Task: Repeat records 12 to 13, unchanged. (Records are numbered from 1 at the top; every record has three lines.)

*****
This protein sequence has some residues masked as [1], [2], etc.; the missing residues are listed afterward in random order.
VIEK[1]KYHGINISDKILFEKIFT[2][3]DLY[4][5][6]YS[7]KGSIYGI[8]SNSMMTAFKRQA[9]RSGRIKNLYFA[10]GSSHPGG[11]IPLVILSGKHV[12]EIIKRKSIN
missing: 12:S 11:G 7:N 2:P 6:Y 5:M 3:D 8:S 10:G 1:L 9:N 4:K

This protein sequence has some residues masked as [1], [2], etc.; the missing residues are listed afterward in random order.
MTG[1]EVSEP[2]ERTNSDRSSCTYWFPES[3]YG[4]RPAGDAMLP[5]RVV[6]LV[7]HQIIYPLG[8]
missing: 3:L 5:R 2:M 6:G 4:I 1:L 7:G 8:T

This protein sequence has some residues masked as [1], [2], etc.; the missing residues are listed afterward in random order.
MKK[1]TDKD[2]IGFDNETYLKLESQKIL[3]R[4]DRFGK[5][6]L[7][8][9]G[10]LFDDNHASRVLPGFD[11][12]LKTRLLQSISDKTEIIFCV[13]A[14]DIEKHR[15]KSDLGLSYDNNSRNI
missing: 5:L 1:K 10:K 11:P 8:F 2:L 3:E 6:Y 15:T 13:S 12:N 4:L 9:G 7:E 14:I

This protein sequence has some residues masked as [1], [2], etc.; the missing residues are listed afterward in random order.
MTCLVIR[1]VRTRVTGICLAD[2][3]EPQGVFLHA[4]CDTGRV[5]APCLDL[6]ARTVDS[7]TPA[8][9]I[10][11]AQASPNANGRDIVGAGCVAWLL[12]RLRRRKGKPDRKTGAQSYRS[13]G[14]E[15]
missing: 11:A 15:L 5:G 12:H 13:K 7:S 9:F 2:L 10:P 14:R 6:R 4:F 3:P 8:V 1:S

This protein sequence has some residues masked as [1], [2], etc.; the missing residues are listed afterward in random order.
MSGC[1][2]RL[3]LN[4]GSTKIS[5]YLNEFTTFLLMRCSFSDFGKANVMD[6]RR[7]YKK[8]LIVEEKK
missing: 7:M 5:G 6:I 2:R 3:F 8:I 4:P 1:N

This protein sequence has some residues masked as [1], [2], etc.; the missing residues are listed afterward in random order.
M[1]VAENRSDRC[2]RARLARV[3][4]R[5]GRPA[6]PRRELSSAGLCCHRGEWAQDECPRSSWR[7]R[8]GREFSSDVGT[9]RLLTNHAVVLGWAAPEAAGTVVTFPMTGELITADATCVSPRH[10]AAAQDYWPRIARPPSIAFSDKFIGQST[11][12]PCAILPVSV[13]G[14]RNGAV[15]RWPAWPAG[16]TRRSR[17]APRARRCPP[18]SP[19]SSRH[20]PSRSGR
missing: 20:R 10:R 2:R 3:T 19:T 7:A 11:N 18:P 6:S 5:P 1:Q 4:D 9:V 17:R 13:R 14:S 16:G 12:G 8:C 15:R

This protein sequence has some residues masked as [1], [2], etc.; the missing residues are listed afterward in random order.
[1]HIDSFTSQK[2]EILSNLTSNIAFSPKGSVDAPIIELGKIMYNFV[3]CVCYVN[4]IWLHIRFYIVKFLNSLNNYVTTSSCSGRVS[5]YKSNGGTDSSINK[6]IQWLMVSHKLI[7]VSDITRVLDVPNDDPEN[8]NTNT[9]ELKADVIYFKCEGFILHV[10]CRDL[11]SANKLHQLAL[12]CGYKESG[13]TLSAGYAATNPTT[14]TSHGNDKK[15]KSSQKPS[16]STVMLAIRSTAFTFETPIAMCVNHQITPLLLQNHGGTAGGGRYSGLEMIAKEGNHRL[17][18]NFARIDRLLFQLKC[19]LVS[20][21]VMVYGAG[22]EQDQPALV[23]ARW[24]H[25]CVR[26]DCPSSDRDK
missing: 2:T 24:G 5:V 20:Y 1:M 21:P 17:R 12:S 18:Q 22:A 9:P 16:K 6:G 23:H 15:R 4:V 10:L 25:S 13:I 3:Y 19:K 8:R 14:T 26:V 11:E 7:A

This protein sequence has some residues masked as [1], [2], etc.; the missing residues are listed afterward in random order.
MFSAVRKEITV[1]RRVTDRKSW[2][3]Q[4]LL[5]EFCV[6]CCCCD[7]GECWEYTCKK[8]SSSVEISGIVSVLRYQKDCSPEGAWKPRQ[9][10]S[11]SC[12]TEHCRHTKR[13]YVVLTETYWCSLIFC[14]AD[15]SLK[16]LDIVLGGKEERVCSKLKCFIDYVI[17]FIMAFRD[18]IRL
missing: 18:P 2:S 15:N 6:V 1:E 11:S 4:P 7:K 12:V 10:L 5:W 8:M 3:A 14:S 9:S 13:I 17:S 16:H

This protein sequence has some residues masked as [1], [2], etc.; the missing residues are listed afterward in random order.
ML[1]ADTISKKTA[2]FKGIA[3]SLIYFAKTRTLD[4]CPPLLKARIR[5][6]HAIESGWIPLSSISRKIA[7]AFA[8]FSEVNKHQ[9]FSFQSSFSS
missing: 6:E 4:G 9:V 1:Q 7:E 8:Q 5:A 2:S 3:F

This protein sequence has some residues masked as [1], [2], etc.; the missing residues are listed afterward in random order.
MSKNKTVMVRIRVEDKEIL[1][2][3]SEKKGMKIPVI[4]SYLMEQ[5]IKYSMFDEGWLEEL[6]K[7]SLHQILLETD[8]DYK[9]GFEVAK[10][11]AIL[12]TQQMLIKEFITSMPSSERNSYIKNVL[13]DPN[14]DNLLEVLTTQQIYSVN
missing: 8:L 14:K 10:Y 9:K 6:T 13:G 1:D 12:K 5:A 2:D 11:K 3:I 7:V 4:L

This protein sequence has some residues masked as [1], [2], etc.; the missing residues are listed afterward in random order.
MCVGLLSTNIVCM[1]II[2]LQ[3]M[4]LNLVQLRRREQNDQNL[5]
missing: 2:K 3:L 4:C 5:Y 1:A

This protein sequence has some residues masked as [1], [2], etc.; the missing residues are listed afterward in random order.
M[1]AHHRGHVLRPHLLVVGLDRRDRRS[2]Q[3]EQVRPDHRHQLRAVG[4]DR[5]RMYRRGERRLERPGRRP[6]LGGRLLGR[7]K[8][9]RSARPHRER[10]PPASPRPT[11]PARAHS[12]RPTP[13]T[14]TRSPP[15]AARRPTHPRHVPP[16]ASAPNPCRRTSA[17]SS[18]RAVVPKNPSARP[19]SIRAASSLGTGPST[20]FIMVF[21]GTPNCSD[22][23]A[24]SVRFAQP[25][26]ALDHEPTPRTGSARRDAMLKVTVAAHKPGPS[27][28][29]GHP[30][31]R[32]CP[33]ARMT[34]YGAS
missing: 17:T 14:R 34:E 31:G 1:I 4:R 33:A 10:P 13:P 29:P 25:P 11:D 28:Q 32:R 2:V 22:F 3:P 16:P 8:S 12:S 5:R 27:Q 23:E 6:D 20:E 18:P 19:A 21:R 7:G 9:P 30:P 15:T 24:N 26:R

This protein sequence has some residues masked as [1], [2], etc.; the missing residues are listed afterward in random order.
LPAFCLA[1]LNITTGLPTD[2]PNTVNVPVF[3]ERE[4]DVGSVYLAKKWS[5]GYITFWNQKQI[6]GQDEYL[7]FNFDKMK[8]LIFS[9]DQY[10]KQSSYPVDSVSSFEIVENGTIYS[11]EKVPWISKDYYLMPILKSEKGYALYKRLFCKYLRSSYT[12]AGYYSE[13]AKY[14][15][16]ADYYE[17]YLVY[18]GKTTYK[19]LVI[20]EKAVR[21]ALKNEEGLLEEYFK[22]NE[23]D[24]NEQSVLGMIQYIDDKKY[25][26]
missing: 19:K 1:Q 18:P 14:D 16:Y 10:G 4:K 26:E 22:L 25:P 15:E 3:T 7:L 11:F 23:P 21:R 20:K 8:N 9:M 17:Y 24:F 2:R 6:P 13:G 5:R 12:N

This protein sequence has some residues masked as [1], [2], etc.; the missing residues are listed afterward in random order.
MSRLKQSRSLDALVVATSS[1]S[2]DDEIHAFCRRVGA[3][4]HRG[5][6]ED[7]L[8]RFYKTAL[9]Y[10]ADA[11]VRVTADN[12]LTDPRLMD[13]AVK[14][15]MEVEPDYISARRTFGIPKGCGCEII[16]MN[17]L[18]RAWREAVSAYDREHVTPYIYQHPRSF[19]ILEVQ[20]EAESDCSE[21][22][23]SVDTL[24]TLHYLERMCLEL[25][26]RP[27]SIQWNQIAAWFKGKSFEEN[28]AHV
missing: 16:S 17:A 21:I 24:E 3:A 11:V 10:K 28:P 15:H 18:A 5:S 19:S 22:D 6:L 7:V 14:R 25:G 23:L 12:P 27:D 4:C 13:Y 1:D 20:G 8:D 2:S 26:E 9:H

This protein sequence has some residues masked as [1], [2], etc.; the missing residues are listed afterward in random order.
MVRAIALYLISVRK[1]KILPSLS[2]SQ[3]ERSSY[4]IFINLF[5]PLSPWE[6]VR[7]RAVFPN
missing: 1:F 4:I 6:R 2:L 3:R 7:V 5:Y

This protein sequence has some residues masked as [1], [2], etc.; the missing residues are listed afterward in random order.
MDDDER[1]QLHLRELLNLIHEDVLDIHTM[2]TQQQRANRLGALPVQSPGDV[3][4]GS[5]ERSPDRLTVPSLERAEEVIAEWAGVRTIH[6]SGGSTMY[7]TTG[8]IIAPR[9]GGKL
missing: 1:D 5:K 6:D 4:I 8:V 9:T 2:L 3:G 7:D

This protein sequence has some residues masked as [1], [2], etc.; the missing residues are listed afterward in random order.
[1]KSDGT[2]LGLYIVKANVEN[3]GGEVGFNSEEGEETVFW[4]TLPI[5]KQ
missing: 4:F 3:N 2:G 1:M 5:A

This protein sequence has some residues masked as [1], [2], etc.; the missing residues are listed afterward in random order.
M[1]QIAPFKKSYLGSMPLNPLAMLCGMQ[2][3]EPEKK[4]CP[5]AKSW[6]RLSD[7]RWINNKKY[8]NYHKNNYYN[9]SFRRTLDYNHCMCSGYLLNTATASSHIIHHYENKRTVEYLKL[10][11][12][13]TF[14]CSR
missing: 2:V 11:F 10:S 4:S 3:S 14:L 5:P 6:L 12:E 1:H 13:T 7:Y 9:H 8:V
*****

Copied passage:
This protein sequence has some residues masked as [1], [2], etc.; the missing residues are listed afterward in random order.
M[1]AHHRGHVLRPHLLVVGLDRRDRRS[2]Q[3]EQVRPDHRHQLRAVG[4]DR[5]RMYRRGERRLERPGRRP[6]LGGRLLGR[7]K[8][9]RSARPHRER[10]PPASPRPT[11]PARAHS[12]RPTP[13]T[14]TRSPP[15]AARRPTHPRHVPP[16]ASAPNPCRRTSA[17]SS[18]RAVVPKNPSARP[19]SIRAASSLGTGPST[20]FIMVF[21]GTPNCSD[22][23]A[24]SVRFAQP[25][26]ALDHEPTPRTGSARRDAMLKVTVAAHKPGPS[27][28][29]GHP[30][31]R[32]CP[33]ARMT[34]YGAS
missing: 17:T 14:R 34:E 31:G 1:I 4:R 33:A 10:P 13:P 29:P 25:P 11:D 28:Q 32:R 2:V 22:F 3:P 16:P 8:S 12:S 5:R 27:Q 23:E 6:D 20:E 18:P 19:A 21:R 7:G 9:P 30:P 15:T 24:N 26:R

This protein sequence has some residues masked as [1], [2], etc.; the missing residues are listed afterward in random order.
LPAFCLA[1]LNITTGLPTD[2]PNTVNVPVF[3]ERE[4]DVGSVYLAKKWS[5]GYITFWNQKQI[6]GQDEYL[7]FNFDKMK[8]LIFS[9]DQY[10]KQSSYPVDSVSSFEIVENGTIYS[11]EKVPWISKDYYLMPILKSEKGYALYKRLFCKYLRSSYT[12]AGYYSE[13]AKY[14][15][16]ADYYE[17]YLVY[18]GKTTYK[19]LVI[20]EKAVR[21]ALKNEEGLLEEYFK[22]NE[23]D[24]NEQSVLGMIQYIDDKKY[25][26]
missing: 19:K 1:Q 18:P 14:D 16:Y 10:G 4:K 26:E 22:L 25:P 15:E 3:T 7:L 11:F 23:P 21:R 20:K 8:N 9:M 17:Y 24:F 2:R 6:P 13:G 5:R 12:N